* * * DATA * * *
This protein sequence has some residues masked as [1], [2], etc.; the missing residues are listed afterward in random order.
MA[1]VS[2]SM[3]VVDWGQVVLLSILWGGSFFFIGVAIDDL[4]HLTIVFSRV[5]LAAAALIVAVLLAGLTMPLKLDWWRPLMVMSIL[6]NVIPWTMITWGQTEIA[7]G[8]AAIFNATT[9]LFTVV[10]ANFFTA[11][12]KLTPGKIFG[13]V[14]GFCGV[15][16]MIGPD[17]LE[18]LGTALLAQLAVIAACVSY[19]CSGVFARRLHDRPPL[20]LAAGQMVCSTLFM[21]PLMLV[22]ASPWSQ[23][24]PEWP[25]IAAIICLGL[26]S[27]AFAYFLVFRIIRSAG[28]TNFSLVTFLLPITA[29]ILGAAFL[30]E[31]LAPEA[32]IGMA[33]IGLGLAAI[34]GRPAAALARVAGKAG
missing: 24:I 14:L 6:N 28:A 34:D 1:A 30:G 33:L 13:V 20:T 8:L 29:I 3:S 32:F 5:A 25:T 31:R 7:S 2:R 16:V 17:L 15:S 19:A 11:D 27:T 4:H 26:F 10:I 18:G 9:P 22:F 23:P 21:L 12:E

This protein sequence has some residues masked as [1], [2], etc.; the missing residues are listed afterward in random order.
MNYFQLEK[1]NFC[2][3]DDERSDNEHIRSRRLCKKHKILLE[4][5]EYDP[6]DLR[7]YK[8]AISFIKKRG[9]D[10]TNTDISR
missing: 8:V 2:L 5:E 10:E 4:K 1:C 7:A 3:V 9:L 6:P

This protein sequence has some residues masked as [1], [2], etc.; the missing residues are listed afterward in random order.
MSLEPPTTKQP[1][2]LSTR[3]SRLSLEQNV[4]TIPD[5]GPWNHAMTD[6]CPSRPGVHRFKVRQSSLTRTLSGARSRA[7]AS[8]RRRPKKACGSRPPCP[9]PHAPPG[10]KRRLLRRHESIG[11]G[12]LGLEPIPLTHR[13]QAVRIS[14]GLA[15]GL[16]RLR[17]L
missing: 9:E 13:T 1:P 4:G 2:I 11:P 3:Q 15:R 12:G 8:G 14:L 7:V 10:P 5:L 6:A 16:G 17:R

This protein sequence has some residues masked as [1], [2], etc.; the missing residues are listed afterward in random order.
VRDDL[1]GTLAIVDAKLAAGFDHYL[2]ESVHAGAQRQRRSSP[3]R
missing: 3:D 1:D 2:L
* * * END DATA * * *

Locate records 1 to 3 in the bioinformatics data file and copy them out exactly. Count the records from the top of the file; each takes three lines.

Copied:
This protein sequence has some residues masked as [1], [2], etc.; the missing residues are listed afterward in random order.
MA[1]VS[2]SM[3]VVDWGQVVLLSILWGGSFFFIGVAIDDL[4]HLTIVFSRV[5]LAAAALIVAVLLAGLTMPLKLDWWRPLMVMSIL[6]NVIPWTMITWGQTEIA[7]G[8]AAIFNATT[9]LFTVV[10]ANFFTA[11][12]KLTPGKIFG[13]V[14]GFCGV[15][16]MIGPD[17]LE[18]LGTALLAQLAVIAACVSY[19]CSGVFARRLHDRPPL[20]LAAGQMVCSTLFM[21]PLMLV[22]ASPWSQ[23][24]PEWP[25]IAAIICLGL[26]S[27]AFAYFLVFRIIRSAG[28]TNFSLVTFLLPITA[29]ILGAAFL[30]E[31]LAPEA[32]IGMA[33]IGLGLAAI[34]GRPAAALARVAGKAG
missing: 24:I 14:L 6:N 28:A 34:D 1:A 30:G 33:L 13:V 20:T 8:L 29:I 3:S 32:F 5:A 25:T 31:R 7:S 2:R 16:V 17:L 15:S 19:A 11:D 27:T 4:H 26:F 10:I 18:G 9:P 22:F 23:P 21:L 12:E

This protein sequence has some residues masked as [1], [2], etc.; the missing residues are listed afterward in random order.
MNYFQLEK[1]NFC[2][3]DDERSDNEHIRSRRLCKKHKILLE[4][5]EYDP[6]DLR[7]YK[8]AISFIKKRG[9]D[10]TNTDISR
missing: 8:V 2:L 5:E 10:E 4:K 1:C 7:A 3:V 9:L 6:P

This protein sequence has some residues masked as [1], [2], etc.; the missing residues are listed afterward in random order.
MSLEPPTTKQP[1][2]LSTR[3]SRLSLEQNV[4]TIPD[5]GPWNHAMTD[6]CPSRPGVHRFKVRQSSLTRTLSGARSRA[7]AS[8]RRRPKKACGSRPPCP[9]PHAPPG[10]KRRLLRRHESIG[11]G[12]LGLEPIPLTHR[13]QAVRIS[14]GLA[15]GL[16]RLR[17]L
missing: 9:E 13:T 1:P 4:G 2:I 11:P 3:Q 15:R 12:G 8:G 14:L 7:V 10:P 5:L 6:A 16:G 17:R